• It is definitely tribal and not thoughtful in Europe now. Here in Italy we have an upcoming Referendum that is dividing the country into extreme factions, vocally aggressive camps that have nothing to do with the actual issues that are being voted on.

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  3. 1 Fairness/Cheating
    2 Loyalty/Betrayal
    3 Care/Harm
    4 Sanctity/Degradation
    5 Liberty/Oppression
    6 Authority/Subversion

    Every time I look at this, I change my mind. This is my latest idea of the order I’d put them in. Although I suspect nomenclature has to do with it too. The word “Liberty” is fraught with right-wing tendencies in my book, although I suspect in the next 4 years I will be using it more.

    Thanks for this interesting exercise; and thank Melanie for reblogging it, which is how I found it.

    Liked by 2 people

    • I know what you mean about the order jumping around. It does for me, too.
      I’m still working out my feelings about the election.
      I’m glad you visited and took the time to offer your thoughtful comments.

      Liked by 1 person

  4. Intolerance is definitely a sad state of affairs … and more than one side of the aisle is responsible. Nonetheless, for true problem solving to occur, participants must leave their sacred cows at the door and being will to listen and learn … and right now, that ain’t happenin’ … and it hasn’t been for some time. Sad … very sad.

    Liked by 1 person

  5. Moral Foundations sounds like an excellent starting point to look within and understand how to better deal with others…. whose opinions we can have a very hard time understanding in these days of extreme polarisation

    Liked by 1 person

    • I’ve seen that viewpoint of human nature described before. Perhaps it coincides with the results of the morals surveys by the group in the post. It would be interesting to know their views on it.

      Thank you for your comments.

      Like

  6. I guess I showed up a bit late but here are some thoughts:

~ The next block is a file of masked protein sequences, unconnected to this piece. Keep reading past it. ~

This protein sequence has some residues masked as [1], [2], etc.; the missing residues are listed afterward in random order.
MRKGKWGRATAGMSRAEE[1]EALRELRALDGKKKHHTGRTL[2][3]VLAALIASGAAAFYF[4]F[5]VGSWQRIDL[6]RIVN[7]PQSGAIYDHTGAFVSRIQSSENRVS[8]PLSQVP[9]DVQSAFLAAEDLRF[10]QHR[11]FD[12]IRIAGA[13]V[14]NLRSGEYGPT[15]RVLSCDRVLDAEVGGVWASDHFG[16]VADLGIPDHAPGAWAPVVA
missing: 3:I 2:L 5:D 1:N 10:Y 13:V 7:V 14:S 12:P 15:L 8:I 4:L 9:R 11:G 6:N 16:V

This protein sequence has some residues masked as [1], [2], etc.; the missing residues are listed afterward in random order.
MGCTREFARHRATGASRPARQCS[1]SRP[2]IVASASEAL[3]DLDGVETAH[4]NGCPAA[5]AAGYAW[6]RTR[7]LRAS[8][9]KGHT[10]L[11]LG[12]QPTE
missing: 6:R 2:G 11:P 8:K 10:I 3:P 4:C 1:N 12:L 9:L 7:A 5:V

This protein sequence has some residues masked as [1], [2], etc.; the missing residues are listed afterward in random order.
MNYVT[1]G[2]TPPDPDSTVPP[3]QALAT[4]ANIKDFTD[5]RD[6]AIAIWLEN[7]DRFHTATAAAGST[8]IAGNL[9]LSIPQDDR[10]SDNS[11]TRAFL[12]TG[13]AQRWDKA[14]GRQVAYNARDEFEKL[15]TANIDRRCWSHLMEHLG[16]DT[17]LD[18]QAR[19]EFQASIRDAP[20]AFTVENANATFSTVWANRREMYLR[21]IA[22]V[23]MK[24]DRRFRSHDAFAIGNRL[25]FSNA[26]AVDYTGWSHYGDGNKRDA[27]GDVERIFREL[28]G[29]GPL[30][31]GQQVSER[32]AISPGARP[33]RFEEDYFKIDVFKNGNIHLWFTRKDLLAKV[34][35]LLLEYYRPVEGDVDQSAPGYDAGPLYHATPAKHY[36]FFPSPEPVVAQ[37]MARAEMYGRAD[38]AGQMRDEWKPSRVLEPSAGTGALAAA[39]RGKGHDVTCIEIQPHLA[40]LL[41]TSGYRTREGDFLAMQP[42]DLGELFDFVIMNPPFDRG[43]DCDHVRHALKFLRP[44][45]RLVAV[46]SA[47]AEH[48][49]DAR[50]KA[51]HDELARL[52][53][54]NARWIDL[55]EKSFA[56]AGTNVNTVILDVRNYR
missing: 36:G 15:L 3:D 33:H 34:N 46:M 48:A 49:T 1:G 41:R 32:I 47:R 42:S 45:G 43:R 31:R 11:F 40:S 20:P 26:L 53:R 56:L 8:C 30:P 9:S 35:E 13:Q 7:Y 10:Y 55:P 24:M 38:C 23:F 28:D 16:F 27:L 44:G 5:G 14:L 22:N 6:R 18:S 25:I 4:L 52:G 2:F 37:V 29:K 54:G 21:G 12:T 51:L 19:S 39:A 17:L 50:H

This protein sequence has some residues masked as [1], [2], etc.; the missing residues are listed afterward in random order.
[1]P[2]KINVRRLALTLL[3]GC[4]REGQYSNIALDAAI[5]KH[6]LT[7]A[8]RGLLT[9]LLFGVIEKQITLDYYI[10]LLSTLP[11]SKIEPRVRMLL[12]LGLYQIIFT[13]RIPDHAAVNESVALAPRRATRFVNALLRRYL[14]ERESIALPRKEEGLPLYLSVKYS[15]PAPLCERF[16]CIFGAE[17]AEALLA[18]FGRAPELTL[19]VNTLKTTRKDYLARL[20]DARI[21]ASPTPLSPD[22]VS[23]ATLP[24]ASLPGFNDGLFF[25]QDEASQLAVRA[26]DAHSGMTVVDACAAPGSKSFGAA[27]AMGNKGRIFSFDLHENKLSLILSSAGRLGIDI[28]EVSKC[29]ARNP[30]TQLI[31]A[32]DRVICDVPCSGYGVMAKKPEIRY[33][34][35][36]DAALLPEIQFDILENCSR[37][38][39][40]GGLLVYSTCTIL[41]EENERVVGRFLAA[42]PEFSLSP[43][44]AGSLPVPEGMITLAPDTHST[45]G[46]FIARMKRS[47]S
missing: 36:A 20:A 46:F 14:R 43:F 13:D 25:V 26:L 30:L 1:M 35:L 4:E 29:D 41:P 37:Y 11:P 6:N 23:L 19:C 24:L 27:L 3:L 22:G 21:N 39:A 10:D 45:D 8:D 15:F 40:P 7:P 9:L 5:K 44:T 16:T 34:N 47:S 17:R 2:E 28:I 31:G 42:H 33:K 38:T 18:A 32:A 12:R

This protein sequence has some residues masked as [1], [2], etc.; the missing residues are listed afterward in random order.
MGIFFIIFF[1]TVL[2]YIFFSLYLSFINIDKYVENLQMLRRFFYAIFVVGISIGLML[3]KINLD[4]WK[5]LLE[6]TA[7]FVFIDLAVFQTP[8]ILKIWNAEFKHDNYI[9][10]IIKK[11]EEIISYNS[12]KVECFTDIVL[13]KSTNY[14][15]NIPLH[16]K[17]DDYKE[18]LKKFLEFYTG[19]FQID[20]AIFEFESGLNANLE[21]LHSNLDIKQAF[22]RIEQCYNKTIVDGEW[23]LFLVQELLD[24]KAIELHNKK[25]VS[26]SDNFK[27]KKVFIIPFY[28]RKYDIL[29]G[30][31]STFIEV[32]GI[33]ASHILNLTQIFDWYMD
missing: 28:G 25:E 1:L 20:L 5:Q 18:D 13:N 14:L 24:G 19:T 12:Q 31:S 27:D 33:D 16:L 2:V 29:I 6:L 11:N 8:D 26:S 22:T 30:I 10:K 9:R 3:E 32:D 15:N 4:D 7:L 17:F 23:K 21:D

1) Over 80% of social scientists define themselves as liberal/progressives (see Jonathan Haidt), which gives them about the same credibility as a cop in a black neighborhood. They may be wonderful people and have the best of intentions – but they will never understand the place. They write about conservatives issues about as well as men do about women’s issues.

    2) A substantial number of people who once self-identify as liberals, now self-identify as conservatives. Have they changed their values or have they merely changed what they view as viable solutions?

    3) After moving from a very progressive urban environment to a very conservative rural area, I have noticed a sharp difference in how people view social justice and charity. In progressive urban areas, people are extremely aware and vocal about issues of race, gender and social justice and while they strongly support social charities and institutions, this support is not well integrated into their daily lives.

    In rural areas and conservative urban neighborhoods, social institutions are extremely strong, with the Lions, Eagles, VFW, Shriner’s and Knights of Columbus being the center of daily social life. In predominantly liberal areas, giving is something that you have to go out of your way to do – and they do it. In conservative areas, it is impossible to avoid because it is tightly integrated into social life – therefore few people even think about it.

    In short, in a conservative environment, there is little distinction between care and loyalty. This confuses social scientists and skews their surveys.

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    • Late is ok. I have a few questions.
      The 80% number seems high. Where’d you get that figure?
      Do you mean all cops in black neighborhoods? There surely are ones doing a good job.